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Andrew Spagrud: Blowing up the spot without making a sound

A midcourt inbounds pass, early in a game isn’t usually something anyone pays much attention to. The ball goes in to play, the offense sets up and the game continues. That’s what everyone in the gym was thinking when the Saskatchewan Huskies visited the University of Alberta back in October for a preseason tournament. The defense waited, stagnant for a second, their mistake was already made. While the players watched the inbound pass, Andrew Spagrud cut to the basket, caught the pass in midair and rammed it through the hoop on a helpless Golden Bear defender. The sound of the breakaway rim snapping echoed through the gym and was followed by a collective cheer from the shocked crowd. Spagrud then dropped from the rim and ran back down the court as if he had just made a free throw.

This is Andrew Spagrud’s M.O., you won’t see him pounding on his chest, screaming at the top of his lungs after dunks, or celebrating after a spectacular play. The scary part of his game is that he’s as good as he is quiet. Averaging 23.5 points and 11 rebounds per game in only his second season with the Huskies, last year’s CIS rookie of the year is getting the nation’s attention without having to say a word.

“Defenses are a lot tougher this year,” the 6-7 forward says, noting that he’s having to work harder for his points, now that coaches have seen what he can do offensively. “I’ve got to pick my spots now and sometimes I have to be a passer.” While he’s sharing the rock with his teammates, Spagrud is still proving himself to be the most potent offensive player in the country, as he’s currently the CIS’ second leading scorer. “Not having Pasha Bains around this year makes it a lot easier,” he jokes.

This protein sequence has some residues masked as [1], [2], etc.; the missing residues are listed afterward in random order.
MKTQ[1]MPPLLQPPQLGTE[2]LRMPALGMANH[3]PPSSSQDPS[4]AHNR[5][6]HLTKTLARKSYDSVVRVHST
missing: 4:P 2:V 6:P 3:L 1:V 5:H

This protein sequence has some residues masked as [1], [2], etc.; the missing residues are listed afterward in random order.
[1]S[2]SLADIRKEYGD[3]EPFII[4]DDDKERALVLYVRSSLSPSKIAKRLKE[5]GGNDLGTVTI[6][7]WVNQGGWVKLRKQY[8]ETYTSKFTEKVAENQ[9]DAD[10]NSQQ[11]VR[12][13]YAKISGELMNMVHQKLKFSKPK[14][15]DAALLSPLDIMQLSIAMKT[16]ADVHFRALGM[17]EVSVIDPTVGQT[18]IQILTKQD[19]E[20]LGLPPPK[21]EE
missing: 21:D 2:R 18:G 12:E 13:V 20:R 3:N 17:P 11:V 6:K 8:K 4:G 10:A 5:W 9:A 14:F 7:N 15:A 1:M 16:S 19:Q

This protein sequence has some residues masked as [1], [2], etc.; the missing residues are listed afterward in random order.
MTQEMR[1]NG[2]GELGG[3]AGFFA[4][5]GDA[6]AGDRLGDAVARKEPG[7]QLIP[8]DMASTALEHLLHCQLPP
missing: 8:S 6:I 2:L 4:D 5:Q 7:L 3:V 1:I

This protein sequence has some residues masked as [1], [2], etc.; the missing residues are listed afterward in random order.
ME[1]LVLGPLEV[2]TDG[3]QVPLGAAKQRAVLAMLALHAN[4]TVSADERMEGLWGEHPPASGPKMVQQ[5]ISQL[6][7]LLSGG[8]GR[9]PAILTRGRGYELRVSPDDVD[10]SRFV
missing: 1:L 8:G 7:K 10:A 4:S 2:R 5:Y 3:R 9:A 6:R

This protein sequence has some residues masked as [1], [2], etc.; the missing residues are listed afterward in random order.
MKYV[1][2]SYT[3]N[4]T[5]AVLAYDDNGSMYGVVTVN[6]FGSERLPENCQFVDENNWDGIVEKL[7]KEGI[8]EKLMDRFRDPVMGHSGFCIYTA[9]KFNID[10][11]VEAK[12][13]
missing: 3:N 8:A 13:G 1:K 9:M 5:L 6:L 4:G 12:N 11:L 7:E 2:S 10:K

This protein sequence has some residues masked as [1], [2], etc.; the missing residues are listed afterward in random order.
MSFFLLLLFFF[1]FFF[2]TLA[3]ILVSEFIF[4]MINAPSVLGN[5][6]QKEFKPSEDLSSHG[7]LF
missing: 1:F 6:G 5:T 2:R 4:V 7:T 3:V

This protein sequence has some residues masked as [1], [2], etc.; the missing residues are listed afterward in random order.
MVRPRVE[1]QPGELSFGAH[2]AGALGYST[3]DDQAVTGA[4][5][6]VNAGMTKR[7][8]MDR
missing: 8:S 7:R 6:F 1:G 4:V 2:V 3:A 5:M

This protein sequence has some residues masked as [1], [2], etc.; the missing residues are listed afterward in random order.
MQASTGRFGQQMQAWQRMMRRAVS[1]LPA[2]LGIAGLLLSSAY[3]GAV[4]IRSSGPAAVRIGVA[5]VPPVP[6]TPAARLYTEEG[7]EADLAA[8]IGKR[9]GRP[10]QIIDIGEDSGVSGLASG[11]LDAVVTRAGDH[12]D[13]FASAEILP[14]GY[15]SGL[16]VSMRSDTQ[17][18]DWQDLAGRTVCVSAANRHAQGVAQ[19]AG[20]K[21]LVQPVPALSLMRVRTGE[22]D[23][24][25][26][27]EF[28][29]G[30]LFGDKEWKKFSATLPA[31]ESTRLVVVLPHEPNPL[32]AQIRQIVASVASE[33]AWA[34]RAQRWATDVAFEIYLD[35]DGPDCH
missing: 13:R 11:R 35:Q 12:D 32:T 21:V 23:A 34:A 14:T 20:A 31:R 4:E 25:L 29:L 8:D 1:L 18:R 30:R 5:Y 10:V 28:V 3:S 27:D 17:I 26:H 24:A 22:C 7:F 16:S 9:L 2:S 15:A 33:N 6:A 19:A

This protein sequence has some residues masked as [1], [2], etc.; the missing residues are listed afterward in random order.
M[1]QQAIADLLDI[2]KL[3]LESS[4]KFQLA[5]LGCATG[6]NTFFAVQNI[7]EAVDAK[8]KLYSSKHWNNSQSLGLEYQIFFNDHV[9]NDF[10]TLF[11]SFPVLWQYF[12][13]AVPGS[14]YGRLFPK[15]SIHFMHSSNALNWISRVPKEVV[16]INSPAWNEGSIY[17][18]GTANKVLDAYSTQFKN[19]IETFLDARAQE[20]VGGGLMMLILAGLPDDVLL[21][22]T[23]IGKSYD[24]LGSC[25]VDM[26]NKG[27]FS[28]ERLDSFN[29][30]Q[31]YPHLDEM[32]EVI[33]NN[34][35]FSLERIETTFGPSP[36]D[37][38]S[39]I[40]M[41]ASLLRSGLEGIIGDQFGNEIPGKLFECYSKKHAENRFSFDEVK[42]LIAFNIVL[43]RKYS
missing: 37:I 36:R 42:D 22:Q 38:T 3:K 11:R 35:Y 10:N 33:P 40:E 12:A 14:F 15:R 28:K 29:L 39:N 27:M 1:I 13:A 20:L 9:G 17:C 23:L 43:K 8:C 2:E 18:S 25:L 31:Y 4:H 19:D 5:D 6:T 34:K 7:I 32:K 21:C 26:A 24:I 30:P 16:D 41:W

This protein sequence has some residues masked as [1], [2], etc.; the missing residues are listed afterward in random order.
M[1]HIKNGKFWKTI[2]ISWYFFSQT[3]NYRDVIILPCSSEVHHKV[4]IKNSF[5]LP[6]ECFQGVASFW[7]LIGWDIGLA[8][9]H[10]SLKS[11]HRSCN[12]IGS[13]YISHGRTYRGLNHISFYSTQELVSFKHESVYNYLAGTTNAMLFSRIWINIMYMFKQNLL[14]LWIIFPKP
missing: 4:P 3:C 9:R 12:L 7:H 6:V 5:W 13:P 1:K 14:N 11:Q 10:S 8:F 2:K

“I’d like to think I pattern my game after Kevin Garnett”

More than any other player in the country, Spagrud lets his game do the talking when he’s on the court. Getting him to talk about it off the court can prove to be as much a challenge as defending him on the court. After de-clawing the Golden Bears in a 67–62 January win, he was hesitant to talk about any of his highlights. “You know you got the same guy tonight that you did back in October when you dunked on him, right?” He pauses for a minute, thinks about it and shrugs. “I don’t mind that myself,” he says with a small laugh. “He got in my face one time tonight, and for some reason that team (the Golden Bears) just hates me. If I fall down in front of their bench I hear it.” It’s moments like this that Spagrud’s grounded nature seems to fail him, like he can’t see that the opposition’s going to say and do whatever they can to slow his roll. They have to. “It doesn’t matter though,” he says, his confidence making up for his meekness. “It just makes me play harder.”

When he sets foot on the court, you won’t see Spagrud’s facial expression change too much. Even when games get tight, he looks like he’s shooting buckets on his driveway. He takes the ball on the block, holds it high as he sizes up his opponent; squares up and throws a jab, steps back and goes glass. Square. Step. Glass. Net. Next. Sounds like a center from San Antonio you might know? “I’d like to think I pattern my game after Kevin Garnett,” Spagrud says, and in terms of his all around ability, he might be right. But the fundamentally sound skills mixed with an almost automatic ability to calmly deliver down the stretch again and again makes you see visions of the 21 with two rings when he’s doing his thing.

As calm and humble as Spagrud comes across, don’t let yourself be fooled by his lighthearted demeanor. There’s a serious com-petitor behind what may seem like a passive exterior. After being selected as a reserve for the Under-21 Canadian team that competed in the Tournament of the America’s this past summer, Spagrud declined the spot on the Winnipeg head coach Dave Crooks’ roster. “I could have stayed and worked with them but I chose not to. I don’t know if it was a good idea or not,” he says. “But scoring 36 against Winnipeg [in a 101–90 win on November 19th] was good vengeance.”

As Spagrud will tell you, vengeance, like silence, is sweet.

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